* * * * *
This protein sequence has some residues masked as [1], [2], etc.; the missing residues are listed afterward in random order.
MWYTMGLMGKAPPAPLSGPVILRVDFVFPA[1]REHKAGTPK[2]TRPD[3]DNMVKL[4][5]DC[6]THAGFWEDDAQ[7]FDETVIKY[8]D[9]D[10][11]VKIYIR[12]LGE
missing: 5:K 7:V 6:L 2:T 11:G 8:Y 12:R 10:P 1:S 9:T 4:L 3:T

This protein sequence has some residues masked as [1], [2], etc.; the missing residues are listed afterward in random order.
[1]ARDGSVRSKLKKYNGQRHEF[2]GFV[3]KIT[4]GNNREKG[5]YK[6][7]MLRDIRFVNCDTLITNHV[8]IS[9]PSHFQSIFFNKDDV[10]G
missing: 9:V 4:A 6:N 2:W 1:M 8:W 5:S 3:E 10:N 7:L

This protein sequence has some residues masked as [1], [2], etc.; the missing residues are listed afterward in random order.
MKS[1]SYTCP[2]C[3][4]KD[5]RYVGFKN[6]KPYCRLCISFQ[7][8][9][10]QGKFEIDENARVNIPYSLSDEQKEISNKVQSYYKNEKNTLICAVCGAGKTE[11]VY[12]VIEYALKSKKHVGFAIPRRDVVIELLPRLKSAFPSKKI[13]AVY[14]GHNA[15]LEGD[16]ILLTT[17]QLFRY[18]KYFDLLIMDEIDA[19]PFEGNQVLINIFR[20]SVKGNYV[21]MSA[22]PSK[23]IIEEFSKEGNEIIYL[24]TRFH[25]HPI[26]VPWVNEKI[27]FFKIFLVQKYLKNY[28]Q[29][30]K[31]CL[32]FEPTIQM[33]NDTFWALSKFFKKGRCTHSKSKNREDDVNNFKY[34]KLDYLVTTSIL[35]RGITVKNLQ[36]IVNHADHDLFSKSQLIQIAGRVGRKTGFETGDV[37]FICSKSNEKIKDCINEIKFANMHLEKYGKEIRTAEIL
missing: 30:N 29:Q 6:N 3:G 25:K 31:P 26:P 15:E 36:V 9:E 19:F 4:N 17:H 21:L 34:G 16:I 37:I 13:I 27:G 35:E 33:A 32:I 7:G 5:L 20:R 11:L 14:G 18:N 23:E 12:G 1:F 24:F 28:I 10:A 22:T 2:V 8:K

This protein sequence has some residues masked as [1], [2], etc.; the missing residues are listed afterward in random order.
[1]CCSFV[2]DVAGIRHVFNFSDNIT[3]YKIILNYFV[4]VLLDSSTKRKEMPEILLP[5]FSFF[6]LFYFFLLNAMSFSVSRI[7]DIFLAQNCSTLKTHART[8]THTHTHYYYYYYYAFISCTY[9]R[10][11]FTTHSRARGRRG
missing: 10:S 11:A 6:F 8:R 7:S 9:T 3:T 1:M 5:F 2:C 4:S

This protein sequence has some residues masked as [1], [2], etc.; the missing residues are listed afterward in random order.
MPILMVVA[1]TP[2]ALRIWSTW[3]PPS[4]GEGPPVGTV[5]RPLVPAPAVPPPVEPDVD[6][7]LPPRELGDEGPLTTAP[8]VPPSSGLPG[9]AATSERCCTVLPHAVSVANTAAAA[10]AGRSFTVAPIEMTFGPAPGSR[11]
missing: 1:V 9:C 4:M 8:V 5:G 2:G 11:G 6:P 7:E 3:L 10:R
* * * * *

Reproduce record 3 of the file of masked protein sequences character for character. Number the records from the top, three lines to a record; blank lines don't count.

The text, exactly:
This protein sequence has some residues masked as [1], [2], etc.; the missing residues are listed afterward in random order.
MKS[1]SYTCP[2]C[3][4]KD[5]RYVGFKN[6]KPYCRLCISFQ[7][8][9][10]QGKFEIDENARVNIPYSLSDEQKEISNKVQSYYKNEKNTLICAVCGAGKTE[11]VY[12]VIEYALKSKKHVGFAIPRRDVVIELLPRLKSAFPSKKI[13]AVY[14]GHNA[15]LEGD[16]ILLTT[17]QLFRY[18]KYFDLLIMDEIDA[19]PFEGNQVLINIFR[20]SVKGNYV[21]MSA[22]PSK[23]IIEEFSKEGNEIIYL[24]TRFH[25]HPI[26]VPWVNEKI[27]FFKIFLVQKYLKNY[28]Q[29][30]K[31]CL[32]FEPTIQM[33]NDTFWALSKFFKKGRCTHSKSKNREDDVNNFKY[34]KLDYLVTTSIL[35]RGITVKNLQ[36]IVNHADHDLFSKSQLIQIAGRVGRKTGFETGDV[37]FICSKSNEKIKDCINEIKFANMHLEKYGKEIRTAEIL
missing: 30:N 29:Q 6:N 3:G 25:K 31:P 26:P 15:E 36:V 9:E 19:F 4:N 17:H 21:L 34:G 16:I 37:I 13:I 27:G 35:E 33:A 32:I 7:G 5:L 20:R 11:L 14:G 18:N 23:E 12:G 1:F 24:F 28:I 10:A 22:T 2:V 8:K